Where to go for a cosy campsite in France or Spain
Enjoy your camping holiday to the full. You can do that in a thousand and one different ways. If you prefer a cosy atmosphere in a rustic countryside setting then it is a good idea to opt for a small-scale campsite. You will be woken every morning by the sound of chirping birds or the water lapping in the brook that runs just behind the campsite. In France and Spain there are plenty of these great little campsites; I have sought out the most authentic camping regions on your behalf.
The French Alsace – Visiting vineyards and castles
We all of course know the French Alsace for its vineyards and the wonderful region of the Vosges. The eastern slopes of this mountain range have the perfect fertile soil for one of the best wines in France. When you are in the Alsace you really shouldn’t miss following a route through the vineyards. The Route des Vins d’Alsace is the oldest wine route in France and takes you to the best wine producers and also takes you past the many picturesque wine villages.
If you are enjoying all of the highlights Alsace has to offer, then make sure to visit the 13th century castle Haut-Koenigsbourg. In 1900, the German Emperor Wilhelm II had this castle renovated and refurnished turning into the enormous monument it is today. From the castle, which is easily accessible and has a fun programme for children, you get a wonderful view over the region. Another of the Alsace’s beautiful viewpoints is Mont Sainte-Odile Abbey, about forty kilometres north of Chateau du Haut-Koenigsbourg.
Limousin – The green heart of France
Limousin is one of the greenest regions in France. The region is part of France’s Massif Central Mountains, but here, the landscape is defined by narrow roads and winding rivers. If you want to enjoy the beauty of the tranquil French countryside and nature then this is the place to be! Limousin is also a perfect region for a sporting and active holiday, for example around the popular Lac de Saint-Pardoux. Here, in the direct vicinity of the lake you can go swimming, sailing, fishing, walking, cycling, mountain biking and sunbathing. Everything you could want.
If you would like to alternate sporting activities with a trip to a big city, then although there are not many in this region, the porcelain capital Limoges is one I recommend. An exceptionally pure clay was found close to this city, so it is where the most refined porcelain in France is made. You can find out why even the most prestigious restaurants from across the globe choose Limoges porcelain in the Adrien Dubouché National Museum. Other must sees in this city are the Saint-Etienne Cathedral and the Limoges-Bénédictins railway station. You can end your day with a delicious meal in one of the local restaurants. Meat lovers will really enjoy it here, as the tastiest meat in France, from the red-brown Limousin cows, is served in this area.
Galicia – Unspoilt countryside by the Atlantic Ocean
Galicia is probably the least touristic part of Spain. In this north-western province, where it doesn’t rain as much as people claim, there are still undiscovered areas. The countryside sparkles like never before and the beaches by the rocky ocean coast, many accessible via winding roads, are stunningly beautiful and very popular among windsurfers. In your quest for the most beautiful beaches, you mustn’t miss Playa de Las Catedrales in the north and Praia de Laxe in the northwest!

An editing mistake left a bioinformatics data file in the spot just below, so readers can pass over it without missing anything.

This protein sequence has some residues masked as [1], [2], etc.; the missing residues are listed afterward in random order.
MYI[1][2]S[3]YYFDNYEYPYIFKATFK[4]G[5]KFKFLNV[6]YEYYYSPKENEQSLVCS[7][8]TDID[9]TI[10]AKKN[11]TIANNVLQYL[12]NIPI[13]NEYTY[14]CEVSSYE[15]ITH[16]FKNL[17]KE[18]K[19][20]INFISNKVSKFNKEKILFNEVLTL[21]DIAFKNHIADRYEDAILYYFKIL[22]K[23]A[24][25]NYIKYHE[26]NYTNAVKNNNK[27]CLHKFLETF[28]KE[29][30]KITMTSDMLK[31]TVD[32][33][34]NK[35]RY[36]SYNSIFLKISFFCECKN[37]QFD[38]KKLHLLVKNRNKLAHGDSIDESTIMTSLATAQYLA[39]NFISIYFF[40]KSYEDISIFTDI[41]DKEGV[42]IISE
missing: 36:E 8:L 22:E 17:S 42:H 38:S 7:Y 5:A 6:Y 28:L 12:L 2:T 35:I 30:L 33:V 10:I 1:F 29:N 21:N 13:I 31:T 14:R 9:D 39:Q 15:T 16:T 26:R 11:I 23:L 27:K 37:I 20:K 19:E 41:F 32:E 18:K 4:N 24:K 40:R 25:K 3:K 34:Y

Yet there is more to the countryside in Galicia than simply the coast and the beaches. Inland you can enjoy forested and mountainous landscapes. It is with good reason there are six nature reserves in Galicia. If you get the chance, visit Islas Atlánticas de Galicia National Park. This region contains the archipelagos of Cíes, Onza and Sálvora and is unique due to the unspoilt countryside and the pearly-white beaches. The islands can be reached by boat from the coastal towns of Vigo or Pontevedra but can only be visited in the summer months.
Catalonia – Wine producers and volcanic landscapes
Catalonia is of course famous for its wonderful beaches, the coastal resorts on the Costa Brava and the cosmopolitan city of Barcelona. They are all definitely worth visiting but the region has more to offer than these popular attractions. Catalonia is also well known for wine and cava. Follow one of the wine routes, such as around Lleida where the winegrowers open their doors in the summer so you can help with harvesting the grapes. And of course, afterwards you can join the traditional festivities to celebrate the harvest in one of the surrounding villages.
If you want to sample more of the Catalan culture and countryside you are best going to the Pyrenees. Amid the imposing mountain tops you will be introduced to another side of Catalonia. In the northeast, you will find the La Garrotxa Volcanic Zone Natural Park, an area with about 30 volcanos. Further to the south, west of Barcelona, Montserrat towers above the flat landscape. The exceptional shape of the mountain is impressive in itself but you mustn’t miss the historic Benedictine Monastery with the Virgin of Montserrat statue!
Fan of little but great campsites
You can of course visit these regions from a large family campsite or a complete holiday park, but in order to really get into the atmosphere of the region a smaller campsite is highly recommended. Here, you will get a better feel for the region and the campsite owners are generally more than happy to point out even more sights. Try one of the campsites recommended in this article.
If you are looking for a great little campsite in a different region, then on the ACSI Great Little Campsites website you will find a complete overview of all campsites with a maximum of 50 pitches. The ACSI Great Little Campsites app also gives a handy overview and is easy to use while on the road.